The first patient was a 35-year-old male who was diagnosed with metastatic gastric cancer at presentation; he was microsatellite stable, had HER2-negative disease, and experienced rapid disease progression after 5 cycles of capecitabine plus oxaliplatin. The pathologic findings showed tubular adenocarcinoma, poorly differentiated, and a MET/CEP7 ratio of 10. At baseline, prior to savolitinib treatment, the patient’s ctDNA showed TP53 P190L at 44%, MET 3.0 copy number, and MYC 5.6 copy number.
The patient experienced a dramatic response to 2 cycles of savolitinib, which was concordant with a 7% decrease in allele frequency of TP53 P190L, MET 1.4 copy number, and MYC 3.4 copy number in the ctDNA. The tumor size was also reduced by 68.5% compared with the size at baseline. Moreover, despite the fact that the patient maintained a radiologic and clinical partial response (PR) to the MET inhibitor, investigators observed newly detected low frequencies of MET D1228H, MET D1228N, MET D1228V, and MET Y1230C at 5%, 5%, 35%, and 3%, respectively.
After 3.5 months of savolitinib treatment, the patient experienced rapid progression and the patient’s ctDNA indicated persistently low copy numbers of MET and MYC compared with those at baseline. However, the allele frequencies of MET D1228H and MET D1228N significantly increased to 31% and 12%, respectively, compared with those in ctDNA collected during the PR. Additionally, the MET D1228V (1%) and MET Y1230C (1%) mutations were also reported at progression.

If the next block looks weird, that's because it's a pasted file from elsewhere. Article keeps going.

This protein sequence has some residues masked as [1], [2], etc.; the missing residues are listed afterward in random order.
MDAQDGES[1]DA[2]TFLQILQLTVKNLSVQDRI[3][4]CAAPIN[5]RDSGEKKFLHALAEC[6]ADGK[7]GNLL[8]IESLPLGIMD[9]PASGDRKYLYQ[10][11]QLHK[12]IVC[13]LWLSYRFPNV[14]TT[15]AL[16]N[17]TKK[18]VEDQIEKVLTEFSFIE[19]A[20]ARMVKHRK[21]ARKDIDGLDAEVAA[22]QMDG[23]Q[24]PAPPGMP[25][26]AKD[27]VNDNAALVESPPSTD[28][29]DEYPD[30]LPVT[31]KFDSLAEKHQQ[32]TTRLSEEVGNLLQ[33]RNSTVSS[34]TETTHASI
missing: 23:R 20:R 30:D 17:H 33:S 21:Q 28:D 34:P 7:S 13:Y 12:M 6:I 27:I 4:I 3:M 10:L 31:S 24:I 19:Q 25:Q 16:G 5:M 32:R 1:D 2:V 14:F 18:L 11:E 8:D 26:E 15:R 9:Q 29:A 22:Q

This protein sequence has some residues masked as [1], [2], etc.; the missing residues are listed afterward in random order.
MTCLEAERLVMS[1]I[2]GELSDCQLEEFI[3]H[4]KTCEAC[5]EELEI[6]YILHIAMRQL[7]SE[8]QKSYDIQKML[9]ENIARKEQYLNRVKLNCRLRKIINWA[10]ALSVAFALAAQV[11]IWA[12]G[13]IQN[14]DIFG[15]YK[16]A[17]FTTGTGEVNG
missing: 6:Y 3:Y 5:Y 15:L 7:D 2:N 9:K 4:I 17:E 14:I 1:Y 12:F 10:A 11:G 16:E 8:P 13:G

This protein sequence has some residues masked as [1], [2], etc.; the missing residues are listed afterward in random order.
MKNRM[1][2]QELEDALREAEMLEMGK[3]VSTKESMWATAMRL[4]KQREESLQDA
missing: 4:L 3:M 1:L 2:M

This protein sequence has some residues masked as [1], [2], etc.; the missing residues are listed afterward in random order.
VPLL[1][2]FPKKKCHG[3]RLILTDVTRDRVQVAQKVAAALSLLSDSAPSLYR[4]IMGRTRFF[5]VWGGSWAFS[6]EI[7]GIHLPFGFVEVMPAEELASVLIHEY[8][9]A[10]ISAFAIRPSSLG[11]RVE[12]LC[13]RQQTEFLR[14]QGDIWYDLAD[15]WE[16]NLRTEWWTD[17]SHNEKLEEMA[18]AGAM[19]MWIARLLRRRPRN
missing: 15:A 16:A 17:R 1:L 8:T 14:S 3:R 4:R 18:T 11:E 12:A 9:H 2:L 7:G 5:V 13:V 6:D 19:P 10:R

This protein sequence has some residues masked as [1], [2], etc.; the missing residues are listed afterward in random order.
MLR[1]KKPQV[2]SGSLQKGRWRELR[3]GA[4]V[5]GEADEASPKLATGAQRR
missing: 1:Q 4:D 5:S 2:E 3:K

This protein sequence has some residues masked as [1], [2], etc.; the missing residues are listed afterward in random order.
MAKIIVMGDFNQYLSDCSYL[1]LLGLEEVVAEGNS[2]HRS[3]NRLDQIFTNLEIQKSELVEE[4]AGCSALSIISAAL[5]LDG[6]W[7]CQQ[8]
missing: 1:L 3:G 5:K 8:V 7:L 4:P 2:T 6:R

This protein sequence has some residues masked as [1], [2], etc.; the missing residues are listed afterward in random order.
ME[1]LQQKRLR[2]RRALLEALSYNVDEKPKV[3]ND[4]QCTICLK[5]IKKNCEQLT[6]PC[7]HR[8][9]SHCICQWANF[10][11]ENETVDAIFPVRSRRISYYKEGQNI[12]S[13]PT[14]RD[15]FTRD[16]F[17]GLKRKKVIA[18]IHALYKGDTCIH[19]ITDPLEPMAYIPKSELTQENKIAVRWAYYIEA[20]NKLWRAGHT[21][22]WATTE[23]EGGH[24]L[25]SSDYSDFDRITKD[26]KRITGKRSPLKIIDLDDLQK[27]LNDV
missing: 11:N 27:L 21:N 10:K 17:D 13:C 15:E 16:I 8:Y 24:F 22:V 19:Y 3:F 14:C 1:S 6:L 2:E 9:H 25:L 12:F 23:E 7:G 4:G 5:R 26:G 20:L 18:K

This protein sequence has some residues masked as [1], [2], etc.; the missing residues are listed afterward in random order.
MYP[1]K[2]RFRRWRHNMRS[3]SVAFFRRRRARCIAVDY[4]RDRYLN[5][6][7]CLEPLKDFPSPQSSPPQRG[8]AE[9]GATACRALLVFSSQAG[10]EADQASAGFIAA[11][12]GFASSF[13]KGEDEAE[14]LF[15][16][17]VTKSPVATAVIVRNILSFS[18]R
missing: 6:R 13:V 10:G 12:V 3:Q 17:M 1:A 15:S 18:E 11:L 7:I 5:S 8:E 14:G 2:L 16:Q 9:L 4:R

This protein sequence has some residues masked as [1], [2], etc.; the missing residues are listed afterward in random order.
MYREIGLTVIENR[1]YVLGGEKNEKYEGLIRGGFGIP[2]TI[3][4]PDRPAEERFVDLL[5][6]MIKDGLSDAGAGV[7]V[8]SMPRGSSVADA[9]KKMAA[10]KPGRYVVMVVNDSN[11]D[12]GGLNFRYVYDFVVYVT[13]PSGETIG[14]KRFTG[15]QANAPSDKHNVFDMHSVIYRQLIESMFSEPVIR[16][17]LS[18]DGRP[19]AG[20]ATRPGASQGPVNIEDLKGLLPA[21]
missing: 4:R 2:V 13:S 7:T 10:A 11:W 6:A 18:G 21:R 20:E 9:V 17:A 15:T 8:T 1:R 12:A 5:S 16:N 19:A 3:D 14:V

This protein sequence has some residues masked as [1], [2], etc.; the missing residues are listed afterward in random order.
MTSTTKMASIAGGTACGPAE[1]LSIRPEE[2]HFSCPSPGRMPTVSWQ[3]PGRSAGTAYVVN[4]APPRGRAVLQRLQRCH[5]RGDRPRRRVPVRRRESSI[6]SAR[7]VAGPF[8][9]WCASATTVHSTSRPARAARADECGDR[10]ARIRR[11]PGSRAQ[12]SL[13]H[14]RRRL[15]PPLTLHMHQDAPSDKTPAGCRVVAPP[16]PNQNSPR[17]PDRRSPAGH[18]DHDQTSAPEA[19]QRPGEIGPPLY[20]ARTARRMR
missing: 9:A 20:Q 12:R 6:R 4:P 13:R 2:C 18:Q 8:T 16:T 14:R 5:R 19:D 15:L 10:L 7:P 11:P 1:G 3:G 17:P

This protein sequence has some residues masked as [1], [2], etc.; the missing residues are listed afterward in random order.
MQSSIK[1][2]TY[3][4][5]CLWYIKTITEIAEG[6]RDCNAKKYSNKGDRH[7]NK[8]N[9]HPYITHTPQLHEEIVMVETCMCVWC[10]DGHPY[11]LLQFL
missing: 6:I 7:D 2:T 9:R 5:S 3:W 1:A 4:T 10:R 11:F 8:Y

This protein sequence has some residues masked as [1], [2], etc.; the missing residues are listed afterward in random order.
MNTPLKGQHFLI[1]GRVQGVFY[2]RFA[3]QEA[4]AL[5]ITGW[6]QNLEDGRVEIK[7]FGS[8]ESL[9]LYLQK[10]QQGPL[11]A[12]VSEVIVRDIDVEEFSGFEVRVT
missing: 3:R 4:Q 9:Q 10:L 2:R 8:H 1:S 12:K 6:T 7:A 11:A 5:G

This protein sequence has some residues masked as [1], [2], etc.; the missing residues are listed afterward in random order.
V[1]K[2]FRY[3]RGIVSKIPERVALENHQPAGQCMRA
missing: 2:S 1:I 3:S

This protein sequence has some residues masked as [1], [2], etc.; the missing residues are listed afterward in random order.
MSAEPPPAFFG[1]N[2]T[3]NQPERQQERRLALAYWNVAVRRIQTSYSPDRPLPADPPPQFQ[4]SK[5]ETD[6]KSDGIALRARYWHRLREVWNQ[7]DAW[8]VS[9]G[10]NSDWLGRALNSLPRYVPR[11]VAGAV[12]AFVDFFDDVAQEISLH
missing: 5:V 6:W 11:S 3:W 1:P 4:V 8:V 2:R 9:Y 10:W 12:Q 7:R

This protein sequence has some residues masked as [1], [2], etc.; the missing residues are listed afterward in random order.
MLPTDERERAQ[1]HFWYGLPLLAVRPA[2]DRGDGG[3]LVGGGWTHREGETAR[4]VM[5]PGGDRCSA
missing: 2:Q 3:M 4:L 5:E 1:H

Notably, MET D1228N is known to be a resistance mutation to crizotinib (Xalkori) in lung cancer; MET Y1230C is associated with crizotinib resistance in non—small cell lung cancer; and MET D1228V has been shown to result in resistance to type 1 MET TKIs in lung cancer. Because the patient’s samples demonstrated decreases in MET and MYC levels versus those at baseline, investigators believe that the MET copy number did not drive resistance in this patient. Additionally, the fact that the patient experienced progression to bone and bone marrow metastases rather than previous lymph nodes suggests the emergence of an aggressive clone that spread to the bone and bone marrow at the time of disease progression.
“Our data suggest that, rather than MET amplifications, MET mutations drove the rapid progression observed in this patient,” the investigators wrote.
The second patient was a 74-year-old female who was diagnosed with gastric cancer and extensive liver metastases at presentation; she was enrolled in the VIKTORY trial at the time of diagnosis. Notably, her disease rapidly progressed to liver and peritoneal seeding following the first cycle of first-line titanium silicate-1 chemotherapy. After MET amplification was identified, she was enrolled in the savolitinib monotherapy arm as a second-line treatment. Specifically, the patient had tubular adenocarcinoma that was poorly differentiated, microsatellite stable, and HER2 negative. ctDNA showed no MET amplification when the patient achieved a PR with savolitinib.